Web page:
It takes its name from the Dattatreya Temple dedicated to a three-headed combination of the Hindu deities Brahma, Vishnu and Shiva. This temple is said to have been built from the trunk of a single tree. Near this temple is a monastery with exquisitely carved peacock windows.

v) THE NATIONAL ART GALLERY
The museum in Bhaktapur is housed in the old Malla Palace of 55 Windows in the Bhaktapur Durbar Square. The gallery has a rich collection of paubha scroll paintings, bronze, brass, stone and wooden images.

vi) THE NATIONAL WOODWORKING MUSEUM
The museum in Dattatreya Square is in the restored 15th-century Pujari Math building. The Pujari Math is a museum in itself, with the very finest of Newar woodcarving including the famous Peacock Window. It has ancient and medieval paintings belonging to the Hindu and Buddhist schools.

vii) THE BRONZE AND BRASS MUSEUM
It is in a 15th-century building opposite the Pujari Math at Tachapal Tol, Bhaktapur. A rich collection of domestic and ceremonial metal-ware is exhibited in the museum.

 

viii) SIDDHA POKHARI (Pond)
For a small city, Bhaktapur has the largest number of public water tanks built within the city limits. Siddha Pokhari, which dates back to the Lichhavi period, is situated at the bus stop. This large rectangular pond teems with fish and has stone images of different Hindu and Buddhist gods on the walls surrounding it.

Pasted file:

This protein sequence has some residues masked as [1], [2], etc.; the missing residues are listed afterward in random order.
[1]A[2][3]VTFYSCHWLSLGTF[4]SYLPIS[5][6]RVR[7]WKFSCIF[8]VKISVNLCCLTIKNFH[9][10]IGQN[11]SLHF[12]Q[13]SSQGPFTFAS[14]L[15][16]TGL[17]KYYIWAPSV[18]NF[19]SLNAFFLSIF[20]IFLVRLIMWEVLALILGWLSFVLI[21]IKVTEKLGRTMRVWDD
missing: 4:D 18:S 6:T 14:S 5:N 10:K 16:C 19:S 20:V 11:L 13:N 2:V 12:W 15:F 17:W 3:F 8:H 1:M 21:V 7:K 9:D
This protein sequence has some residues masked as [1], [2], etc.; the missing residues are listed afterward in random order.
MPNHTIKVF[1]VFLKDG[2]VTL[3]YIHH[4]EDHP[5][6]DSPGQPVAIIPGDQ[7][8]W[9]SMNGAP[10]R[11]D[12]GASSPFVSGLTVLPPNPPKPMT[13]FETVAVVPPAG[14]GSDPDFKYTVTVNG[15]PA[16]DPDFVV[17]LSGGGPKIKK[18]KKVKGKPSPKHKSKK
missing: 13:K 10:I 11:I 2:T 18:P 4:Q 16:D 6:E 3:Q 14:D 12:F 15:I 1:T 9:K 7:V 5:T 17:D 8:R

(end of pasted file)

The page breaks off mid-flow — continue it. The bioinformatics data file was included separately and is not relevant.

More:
ix) THIMI
It is a Newar town situated about 8 km east of Kathmandu on the way to Bhaktapur. Besides farming, most of the households here are engaged in pottery. This laid-back town not only supplies Kathmandu its pottery but also its vegetables. The two important deities here are those of Balkumari Temple, dedicated to the Mother Goddess, and Karunamaya, the Buddha of Compassion.

x) SURYA BINAYAK
Situated in a thick forest to the south of Bhaktapur, it is a 20-minute walk from the bus stop. The temple is dedicated to the Hindu deity Ganesh and is crowded with devotees especially on Tuesdays and Saturdays.


xi) CHANGU NARAYAN TEMPLE (UNESCO World Heritage Site)
It is situated on a ridge overlooking Bhaktapur, about 12 km to the east of Kathmandu. Dedicated to the Hindu god Vishnu, it is one of the oldest specimens of pagoda architecture in the valley. The temple dating from the Licchavi period is embellished with exquisite wood and stone carvings.